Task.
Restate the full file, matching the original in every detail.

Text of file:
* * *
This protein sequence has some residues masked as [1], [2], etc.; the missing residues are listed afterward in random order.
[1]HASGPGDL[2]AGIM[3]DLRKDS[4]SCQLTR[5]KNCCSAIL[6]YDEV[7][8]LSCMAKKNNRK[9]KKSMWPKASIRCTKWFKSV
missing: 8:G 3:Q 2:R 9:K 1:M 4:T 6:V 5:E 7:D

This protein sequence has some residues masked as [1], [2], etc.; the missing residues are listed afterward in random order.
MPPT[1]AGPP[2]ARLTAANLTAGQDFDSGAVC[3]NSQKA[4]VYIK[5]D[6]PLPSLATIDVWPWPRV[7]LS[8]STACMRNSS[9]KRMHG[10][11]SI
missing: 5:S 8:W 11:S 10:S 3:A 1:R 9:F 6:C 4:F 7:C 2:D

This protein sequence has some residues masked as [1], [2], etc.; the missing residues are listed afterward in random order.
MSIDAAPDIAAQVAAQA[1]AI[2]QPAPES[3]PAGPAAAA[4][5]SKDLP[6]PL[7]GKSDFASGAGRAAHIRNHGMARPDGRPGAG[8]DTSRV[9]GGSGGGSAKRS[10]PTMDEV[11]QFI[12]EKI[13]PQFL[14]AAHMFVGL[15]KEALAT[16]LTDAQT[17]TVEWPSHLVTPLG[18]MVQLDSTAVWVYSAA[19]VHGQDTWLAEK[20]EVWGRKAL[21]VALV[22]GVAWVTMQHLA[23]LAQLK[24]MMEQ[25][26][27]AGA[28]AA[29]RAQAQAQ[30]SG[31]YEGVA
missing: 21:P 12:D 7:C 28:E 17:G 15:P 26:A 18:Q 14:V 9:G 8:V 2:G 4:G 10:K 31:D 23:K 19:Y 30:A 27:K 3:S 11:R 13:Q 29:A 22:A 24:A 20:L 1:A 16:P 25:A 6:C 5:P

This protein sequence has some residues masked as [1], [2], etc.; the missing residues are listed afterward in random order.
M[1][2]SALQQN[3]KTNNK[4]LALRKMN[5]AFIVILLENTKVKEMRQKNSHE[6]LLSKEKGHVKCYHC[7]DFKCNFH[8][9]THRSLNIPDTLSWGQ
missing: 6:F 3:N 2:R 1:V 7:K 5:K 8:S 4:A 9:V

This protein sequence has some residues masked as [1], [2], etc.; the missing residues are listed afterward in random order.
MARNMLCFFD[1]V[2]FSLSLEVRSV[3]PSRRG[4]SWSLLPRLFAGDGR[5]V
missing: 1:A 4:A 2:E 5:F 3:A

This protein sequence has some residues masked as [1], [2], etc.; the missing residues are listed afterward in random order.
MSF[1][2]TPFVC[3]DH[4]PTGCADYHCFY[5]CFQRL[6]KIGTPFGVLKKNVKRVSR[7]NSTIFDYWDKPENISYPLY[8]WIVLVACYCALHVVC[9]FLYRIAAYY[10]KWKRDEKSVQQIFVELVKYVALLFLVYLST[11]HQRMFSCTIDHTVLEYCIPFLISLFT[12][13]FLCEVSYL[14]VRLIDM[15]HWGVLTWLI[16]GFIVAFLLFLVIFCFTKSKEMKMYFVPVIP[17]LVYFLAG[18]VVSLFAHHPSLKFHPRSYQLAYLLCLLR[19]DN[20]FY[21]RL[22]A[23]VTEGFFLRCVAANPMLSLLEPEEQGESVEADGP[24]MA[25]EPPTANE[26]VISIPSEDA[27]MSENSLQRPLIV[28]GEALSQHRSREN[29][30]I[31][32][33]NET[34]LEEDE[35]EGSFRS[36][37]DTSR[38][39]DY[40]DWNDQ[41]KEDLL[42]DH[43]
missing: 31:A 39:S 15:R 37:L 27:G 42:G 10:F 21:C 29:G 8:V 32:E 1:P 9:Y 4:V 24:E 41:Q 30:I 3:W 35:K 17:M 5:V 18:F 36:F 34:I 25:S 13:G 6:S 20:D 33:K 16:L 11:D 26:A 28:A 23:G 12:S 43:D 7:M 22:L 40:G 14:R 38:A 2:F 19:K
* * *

This protein sequence has some residues masked as [1], [2], etc.; the missing residues are listed afterward in random order.
[1]HASGPGDL[2]AGIM[3]DLRKDS[4]SCQLTR[5]KNCCSAIL[6]YDEV[7][8]LSCMAKKNNRK[9]KKSMWPKASIRCTKWFKSV
missing: 8:G 3:Q 2:R 9:K 1:M 4:T 6:V 5:E 7:D

This protein sequence has some residues masked as [1], [2], etc.; the missing residues are listed afterward in random order.
MPPT[1]AGPP[2]ARLTAANLTAGQDFDSGAVC[3]NSQKA[4]VYIK[5]D[6]PLPSLATIDVWPWPRV[7]LS[8]STACMRNSS[9]KRMHG[10][11]SI
missing: 5:S 8:W 11:S 10:S 3:A 1:R 9:F 6:C 4:F 7:C 2:D

This protein sequence has some residues masked as [1], [2], etc.; the missing residues are listed afterward in random order.
MSIDAAPDIAAQVAAQA[1]AI[2]QPAPES[3]PAGPAAAA[4][5]SKDLP[6]PL[7]GKSDFASGAGRAAHIRNHGMARPDGRPGAG[8]DTSRV[9]GGSGGGSAKRS[10]PTMDEV[11]QFI[12]EKI[13]PQFL[14]AAHMFVGL[15]KEALAT[16]LTDAQT[17]TVEWPSHLVTPLG[18]MVQLDSTAVWVYSAA[19]VHGQDTWLAEK[20]EVWGRKAL[21]VALV[22]GVAWVTMQHLA[23]LAQLK[24]MMEQ[25][26][27]AGA[28]AA[29]RAQAQAQ[30]SG[31]YEGVA
missing: 21:P 12:D 7:C 28:E 17:G 15:P 26:A 18:Q 14:V 9:G 8:V 2:G 4:G 10:K 31:D 23:K 19:Y 30:A 27:K 3:S 11:R 13:Q 29:A 22:A 24:A 20:L 1:A 16:P 25:A 6:C 5:P

This protein sequence has some residues masked as [1], [2], etc.; the missing residues are listed afterward in random order.
M[1][2]SALQQN[3]KTNNK[4]LALRKMN[5]AFIVILLENTKVKEMRQKNSHE[6]LLSKEKGHVKCYHC[7]DFKCNFH[8][9]THRSLNIPDTLSWGQ
missing: 6:F 3:N 2:R 1:V 7:K 5:K 8:S 4:A 9:V

This protein sequence has some residues masked as [1], [2], etc.; the missing residues are listed afterward in random order.
MARNMLCFFD[1]V[2]FSLSLEVRSV[3]PSRRG[4]SWSLLPRLFAGDGR[5]V
missing: 1:A 4:A 2:E 5:F 3:A

This protein sequence has some residues masked as [1], [2], etc.; the missing residues are listed afterward in random order.
MSF[1][2]TPFVC[3]DH[4]PTGCADYHCFY[5]CFQRL[6]KIGTPFGVLKKNVKRVSR[7]NSTIFDYWDKPENISYPLY[8]WIVLVACYCALHVVC[9]FLYRIAAYY[10]KWKRDEKSVQQIFVELVKYVALLFLVYLST[11]HQRMFSCTIDHTVLEYCIPFLISLFT[12][13]FLCEVSYL[14]VRLIDM[15]HWGVLTWLI[16]GFIVAFLLFLVIFCFTKSKEMKMYFVPVIP[17]LVYFLAG[18]VVSLFAHHPSLKFHPRSYQLAYLLCLLR[19]DN[20]FY[21]RL[22]A[23]VTEGFFLRCVAANPMLSLLEPEEQGESVEADGP[24]MA[25]EPPTANE[26]VISIPSEDA[27]MSENSLQRPLIV[28]GEALSQHRSREN[29][30]I[31][32][33]NET[34]LEEDE[35]EGSFRS[36][37]DTSR[38][39]DY[40]DWNDQ[41]KEDLL[42]DH[43]
missing: 31:A 39:S 15:R 37:L 27:G 42:G 10:F 21:C 29:G 8:V 32:E 1:P 9:Y 4:V 24:E 41:Q 30:I 3:W 35:K 17:M 5:V 18:F 36:F 34:I 25:S 13:G 6:S 20:D 33:K 16:L 11:D 26:A 28:A 23:G 12:S 43:D 7:M 22:L 40:G 14:R 38:A 2:F 19:K